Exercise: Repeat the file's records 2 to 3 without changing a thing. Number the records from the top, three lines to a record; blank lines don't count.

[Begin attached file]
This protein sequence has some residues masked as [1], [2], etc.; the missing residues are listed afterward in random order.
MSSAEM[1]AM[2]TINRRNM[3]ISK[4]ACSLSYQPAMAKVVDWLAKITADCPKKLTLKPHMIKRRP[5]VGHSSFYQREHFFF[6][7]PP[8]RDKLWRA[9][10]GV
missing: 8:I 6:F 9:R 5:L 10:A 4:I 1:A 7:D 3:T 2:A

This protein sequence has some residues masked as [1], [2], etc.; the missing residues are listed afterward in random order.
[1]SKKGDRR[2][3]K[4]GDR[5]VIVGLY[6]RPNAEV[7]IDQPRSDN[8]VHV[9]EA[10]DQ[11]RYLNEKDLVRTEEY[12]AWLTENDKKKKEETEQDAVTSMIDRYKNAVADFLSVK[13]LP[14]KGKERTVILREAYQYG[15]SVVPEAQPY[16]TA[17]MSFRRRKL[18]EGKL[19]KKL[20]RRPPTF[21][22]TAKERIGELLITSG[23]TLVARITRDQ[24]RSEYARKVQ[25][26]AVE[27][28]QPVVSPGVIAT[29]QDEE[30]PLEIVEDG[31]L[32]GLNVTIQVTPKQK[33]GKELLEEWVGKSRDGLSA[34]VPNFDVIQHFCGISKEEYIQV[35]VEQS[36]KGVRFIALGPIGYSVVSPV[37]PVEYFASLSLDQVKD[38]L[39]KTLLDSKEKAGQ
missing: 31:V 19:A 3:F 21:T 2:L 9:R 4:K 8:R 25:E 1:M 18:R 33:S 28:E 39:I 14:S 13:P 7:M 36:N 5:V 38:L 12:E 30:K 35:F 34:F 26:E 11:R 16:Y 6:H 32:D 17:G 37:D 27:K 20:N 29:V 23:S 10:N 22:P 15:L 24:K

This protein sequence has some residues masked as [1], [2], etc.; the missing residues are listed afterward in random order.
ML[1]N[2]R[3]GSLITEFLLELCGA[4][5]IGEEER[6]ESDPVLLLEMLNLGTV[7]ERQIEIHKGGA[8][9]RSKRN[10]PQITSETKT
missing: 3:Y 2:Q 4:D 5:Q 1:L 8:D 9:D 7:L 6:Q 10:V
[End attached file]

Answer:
This protein sequence has some residues masked as [1], [2], etc.; the missing residues are listed afterward in random order.
[1]SKKGDRR[2][3]K[4]GDR[5]VIVGLY[6]RPNAEV[7]IDQPRSDN[8]VHV[9]EA[10]DQ[11]RYLNEKDLVRTEEY[12]AWLTENDKKKKEETEQDAVTSMIDRYKNAVADFLSVK[13]LP[14]KGKERTVILREAYQYG[15]SVVPEAQPY[16]TA[17]MSFRRRKL[18]EGKL[19]KKL[20]RRPPTF[21][22]TAKERIGELLITSG[23]TLVARITRDQ[24]RSEYARKVQ[25][26]AVE[27][28]QPVVSPGVIAT[29]QDEE[30]PLEIVEDG[31]L[32]GLNVTIQVTPKQK[33]GKELLEEWVGKSRDGLSA[34]VPNFDVIQHFCGISKEEYIQV[35]VEQS[36]KGVRFIALGPIGYSVVSPV[37]PVEYFASLSLDQVKD[38]L[39]KTLLDSKEKAGQ
missing: 31:V 19:A 3:F 21:T 2:L 9:R 4:K 8:R 25:E 1:M 18:R 33:S 28:E 39:I 14:S 13:P 7:M 36:N 5:V 38:L 12:E 30:K 35:F 34:F 26:E 11:R 16:Y 6:H 32:D 17:G 37:D 27:K 20:N 29:V 23:S 10:N 22:P 15:L 24:K

This protein sequence has some residues masked as [1], [2], etc.; the missing residues are listed afterward in random order.
ML[1]N[2]R[3]GSLITEFLLELCGA[4][5]IGEEER[6]ESDPVLLLEMLNLGTV[7]ERQIEIHKGGA[8][9]RSKRN[10]PQITSETKT
missing: 3:Y 2:Q 4:D 5:Q 1:L 8:D 9:D 7:L 6:Q 10:V